Is it true that Evangelicals tend to worship the Bible more than Jesus? This is a common accusation. It is usually leveled by those who have a very low view of Scripture, but it is an accusation that we nonetheless should think carefully about. Worshiping anything other than Jesus is a sin, it is idolatry. Worshiping the Bible, then, is idolatry (or Bibliolatry, as the term goes). So how do we know that we are not worshiping the Bible with such a high view of Scripture?
To begin answering this question we start with the premise that we cannot truly know God unless God deigns to reveal himself to us. God has done that through His Word, the Bible. So as we turn to consider what the Bible says about itself we find some pretty amazing things. John Frame gives us a peek at some of these shocking pronouncements found in the pages of Scripture. He writes:
The psalmists view the words of God with religious reverence and awe, attitudes appropriate only to an encounter with God himself. The psalmist trembles with godly fear (Ps. 119:120; cf. Isa. 66:5), stands in awe of God’s words (Ps. 119:161), and rejoices in them (v. 162). He lifts is hands to God’s commandments (v. 48). He exalts and praises not only God himself, but also his “name” (Pss. 9:2; 34:3; 68:4). He gives thanks to God’s name (Ps. 138:2). He praises God’s word in Psalm 56:4, 10. This is extraordinary, since Scripture uniformly considers it idolatrous to worship anything other than God. But to praise or fear God’s word is not idolatrous. To praise God’s word is to praise God himself. (The Doctrine of the Word of God, 67).
Frame draws our attention to the close association that Scripture itself gives us between the words of God and the person of God. That is not to say that they are the exact same thing. Frame continues:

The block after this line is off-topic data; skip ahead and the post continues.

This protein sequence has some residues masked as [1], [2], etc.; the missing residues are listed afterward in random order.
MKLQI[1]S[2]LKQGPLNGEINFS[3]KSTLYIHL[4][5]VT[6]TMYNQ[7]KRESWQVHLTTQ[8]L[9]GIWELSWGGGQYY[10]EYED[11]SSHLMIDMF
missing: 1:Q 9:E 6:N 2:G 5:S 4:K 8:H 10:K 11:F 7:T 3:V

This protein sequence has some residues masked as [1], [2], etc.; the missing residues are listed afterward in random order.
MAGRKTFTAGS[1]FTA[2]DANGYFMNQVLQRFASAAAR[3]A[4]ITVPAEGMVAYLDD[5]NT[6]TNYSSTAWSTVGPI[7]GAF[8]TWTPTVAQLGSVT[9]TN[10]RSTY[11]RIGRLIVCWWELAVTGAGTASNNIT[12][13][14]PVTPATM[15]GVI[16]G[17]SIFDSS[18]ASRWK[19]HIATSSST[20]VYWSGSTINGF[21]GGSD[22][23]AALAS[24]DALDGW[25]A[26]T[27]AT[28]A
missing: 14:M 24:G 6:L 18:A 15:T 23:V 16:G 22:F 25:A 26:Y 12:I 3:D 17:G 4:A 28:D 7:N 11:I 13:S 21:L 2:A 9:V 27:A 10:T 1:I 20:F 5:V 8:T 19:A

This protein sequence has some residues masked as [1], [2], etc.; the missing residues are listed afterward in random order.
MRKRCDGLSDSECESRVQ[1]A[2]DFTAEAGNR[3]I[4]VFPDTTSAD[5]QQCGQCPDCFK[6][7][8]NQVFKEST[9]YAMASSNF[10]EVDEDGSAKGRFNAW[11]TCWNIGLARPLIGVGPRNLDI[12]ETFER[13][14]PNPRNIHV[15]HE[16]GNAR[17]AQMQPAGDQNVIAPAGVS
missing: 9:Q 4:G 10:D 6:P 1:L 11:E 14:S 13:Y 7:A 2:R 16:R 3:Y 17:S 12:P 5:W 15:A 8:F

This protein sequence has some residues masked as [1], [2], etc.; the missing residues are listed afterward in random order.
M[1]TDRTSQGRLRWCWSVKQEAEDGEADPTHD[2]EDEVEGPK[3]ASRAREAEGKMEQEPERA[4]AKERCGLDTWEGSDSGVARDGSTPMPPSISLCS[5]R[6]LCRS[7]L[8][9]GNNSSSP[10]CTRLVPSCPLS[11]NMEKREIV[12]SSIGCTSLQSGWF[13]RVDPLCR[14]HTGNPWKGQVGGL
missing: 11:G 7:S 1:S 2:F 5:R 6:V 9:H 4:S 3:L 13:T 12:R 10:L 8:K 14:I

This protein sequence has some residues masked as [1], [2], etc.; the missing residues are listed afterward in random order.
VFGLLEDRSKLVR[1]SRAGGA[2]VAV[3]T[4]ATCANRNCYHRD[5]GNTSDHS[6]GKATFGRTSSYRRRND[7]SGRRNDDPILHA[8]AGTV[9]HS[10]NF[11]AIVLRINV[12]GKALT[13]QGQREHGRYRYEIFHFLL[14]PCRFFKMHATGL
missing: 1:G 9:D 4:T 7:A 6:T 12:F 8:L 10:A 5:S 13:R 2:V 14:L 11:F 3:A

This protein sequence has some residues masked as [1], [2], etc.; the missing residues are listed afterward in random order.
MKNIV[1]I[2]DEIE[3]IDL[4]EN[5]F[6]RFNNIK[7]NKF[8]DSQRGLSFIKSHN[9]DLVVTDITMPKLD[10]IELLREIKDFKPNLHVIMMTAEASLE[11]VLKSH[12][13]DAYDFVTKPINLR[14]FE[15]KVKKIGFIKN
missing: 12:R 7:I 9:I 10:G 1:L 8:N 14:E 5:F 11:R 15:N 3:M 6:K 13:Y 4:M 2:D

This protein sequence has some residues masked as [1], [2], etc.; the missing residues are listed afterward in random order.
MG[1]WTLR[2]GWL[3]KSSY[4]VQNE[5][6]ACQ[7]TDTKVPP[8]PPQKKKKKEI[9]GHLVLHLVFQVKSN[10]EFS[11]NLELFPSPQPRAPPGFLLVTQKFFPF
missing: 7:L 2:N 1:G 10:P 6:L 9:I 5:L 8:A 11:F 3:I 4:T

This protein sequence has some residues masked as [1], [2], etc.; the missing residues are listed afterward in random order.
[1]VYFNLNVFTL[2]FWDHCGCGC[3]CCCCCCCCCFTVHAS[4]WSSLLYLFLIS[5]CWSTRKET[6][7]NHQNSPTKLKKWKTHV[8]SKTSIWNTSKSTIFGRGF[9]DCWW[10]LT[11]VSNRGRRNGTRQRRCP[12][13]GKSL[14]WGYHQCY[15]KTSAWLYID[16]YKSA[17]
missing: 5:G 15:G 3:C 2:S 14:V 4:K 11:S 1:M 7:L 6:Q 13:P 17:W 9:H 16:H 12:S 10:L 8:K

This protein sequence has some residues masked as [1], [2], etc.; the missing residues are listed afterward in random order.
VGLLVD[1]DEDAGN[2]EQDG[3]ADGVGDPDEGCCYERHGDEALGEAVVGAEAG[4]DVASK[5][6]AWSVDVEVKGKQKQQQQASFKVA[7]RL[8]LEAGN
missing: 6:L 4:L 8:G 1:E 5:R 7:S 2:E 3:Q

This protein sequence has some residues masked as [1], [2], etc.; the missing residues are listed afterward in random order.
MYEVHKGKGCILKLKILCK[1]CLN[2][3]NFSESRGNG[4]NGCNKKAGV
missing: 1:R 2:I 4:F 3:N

Does this worship justify “bibliolatry”? The Bible, as we will see later, is God’s word in a finite medium. It may be paper and ink, or parchment, or audiotape or a CD-ROM. The medium is not divine, but creaturely. We should not worship the created medium; that would be idolatry. But through the created medium, we receive the authentic word of God, and that word of God should be treasured as if God were speaking it with his own lips. It should be received with absolute trust, obedience, and, yes, worship. (67-68)
What do we make then of this charge of Bibliolatry. Is it possible that our high view of Scripture is nothing more than idolatrous worship? The Scriptures themselves attest to this association. If we regard Scripture with anything less than this kind of devotion then we are in sin. To reject this is to put ourselves in authority over defining God. Frame writes:
Opponents of evangelicalism commonly say that it is idolatrous to accept any human word as having divine authority. Scripture, however, teaches that we should accept the divine-human words on its pages precisely as God’s own. Evangelicals are often too sensitive to the charge of bibliolatry. That charge is illegitimate, and it should not motivate evangelicals to water down their view of Scripture. (68)
To love God is to love God’s Word, anything less than that is sin.